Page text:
“ I don't believe in magic. I believe in the sun and the stars, the water, the tides, the floods, the owls, the hawks flying, the river running, the wind talking. They’re measurements. They tell us how healthy things are. How healthy we are. Because we and they are the same. That’s what I believe in.”
~ Billy Frank Jr., member of the Nisqually Tribe
Leaders provide direction and inspiration. Below are a few leaders who challenged thinking about natural resources, how they are managed and why we conserve them.
Rachel Carson (1907-1964)
Rachel Carson is globally recognized for her final book, “Silent Spring,” published in 1962, documenting the harm caused by broad pesticide use and sparking public demands for change. Much of the groundwork for the book was rooted in Carson’s 15-year career with the U.S. Fish and Wildlife Service, which was devoted largely to exploring wildlife and ecology on national wildlife refuges. She wrote numerous pamphlets and bulletins, including a well-known series called Conservation in Action.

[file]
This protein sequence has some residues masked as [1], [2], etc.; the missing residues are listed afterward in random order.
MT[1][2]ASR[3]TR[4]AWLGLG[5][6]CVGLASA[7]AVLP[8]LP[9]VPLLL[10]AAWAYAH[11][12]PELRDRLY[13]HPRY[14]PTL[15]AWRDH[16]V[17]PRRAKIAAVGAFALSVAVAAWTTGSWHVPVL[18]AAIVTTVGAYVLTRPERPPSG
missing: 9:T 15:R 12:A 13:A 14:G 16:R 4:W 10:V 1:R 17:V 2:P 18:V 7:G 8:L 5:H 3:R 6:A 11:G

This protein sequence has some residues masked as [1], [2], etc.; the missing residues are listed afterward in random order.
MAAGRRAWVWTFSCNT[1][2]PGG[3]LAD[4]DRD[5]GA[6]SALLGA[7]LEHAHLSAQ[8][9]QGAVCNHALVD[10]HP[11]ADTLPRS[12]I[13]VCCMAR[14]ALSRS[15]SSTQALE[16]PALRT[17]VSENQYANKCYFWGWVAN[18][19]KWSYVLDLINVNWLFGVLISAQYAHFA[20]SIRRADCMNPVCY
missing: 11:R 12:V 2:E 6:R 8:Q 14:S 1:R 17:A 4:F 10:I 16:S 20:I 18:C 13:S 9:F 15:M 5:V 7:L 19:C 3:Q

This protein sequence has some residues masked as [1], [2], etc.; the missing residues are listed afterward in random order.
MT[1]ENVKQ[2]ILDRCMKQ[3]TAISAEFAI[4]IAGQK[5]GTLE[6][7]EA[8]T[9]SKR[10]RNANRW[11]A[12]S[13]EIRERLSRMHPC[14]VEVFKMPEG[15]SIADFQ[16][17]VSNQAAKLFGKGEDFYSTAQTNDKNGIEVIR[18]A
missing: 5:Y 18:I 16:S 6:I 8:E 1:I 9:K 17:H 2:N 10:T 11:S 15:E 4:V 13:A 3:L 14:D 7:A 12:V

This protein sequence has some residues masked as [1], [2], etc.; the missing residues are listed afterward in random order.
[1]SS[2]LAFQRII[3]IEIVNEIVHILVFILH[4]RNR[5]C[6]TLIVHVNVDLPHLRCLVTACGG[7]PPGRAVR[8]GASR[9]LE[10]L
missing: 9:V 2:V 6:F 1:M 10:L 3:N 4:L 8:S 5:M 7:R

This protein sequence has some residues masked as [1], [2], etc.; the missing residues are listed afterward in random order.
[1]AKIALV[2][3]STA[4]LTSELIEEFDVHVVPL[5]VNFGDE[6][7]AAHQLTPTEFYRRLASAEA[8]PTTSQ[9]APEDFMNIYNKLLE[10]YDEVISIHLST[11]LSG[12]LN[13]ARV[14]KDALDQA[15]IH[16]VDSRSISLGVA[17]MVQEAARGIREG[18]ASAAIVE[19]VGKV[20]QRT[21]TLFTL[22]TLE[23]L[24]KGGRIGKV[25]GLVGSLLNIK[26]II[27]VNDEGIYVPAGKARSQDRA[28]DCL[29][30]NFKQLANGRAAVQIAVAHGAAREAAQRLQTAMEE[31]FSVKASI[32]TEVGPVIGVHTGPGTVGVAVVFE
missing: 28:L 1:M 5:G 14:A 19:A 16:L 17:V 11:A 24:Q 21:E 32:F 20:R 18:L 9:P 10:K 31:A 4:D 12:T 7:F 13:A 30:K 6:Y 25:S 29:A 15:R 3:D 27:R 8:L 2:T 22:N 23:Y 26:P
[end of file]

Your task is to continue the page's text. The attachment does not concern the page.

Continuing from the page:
Carson became interested in the danger of pesticides, including DDT, while working as a marine biologist for the Fish and Wildlife Service. Although she retired from the Service before writing “Silent Spring,” she documented the effects of DDT on marine life while with the agency.
During a television interview Carson said, “Man's endeavors to control nature by his powers to alter and to destroy would inevitably evolve into a war against himself, a war he would lose unless he came to terms with nature.”
Rachel Carson National Wildlife Refuge in Maine is named in her honor.
Jay Norwood “Ding” Darling (1876-1962)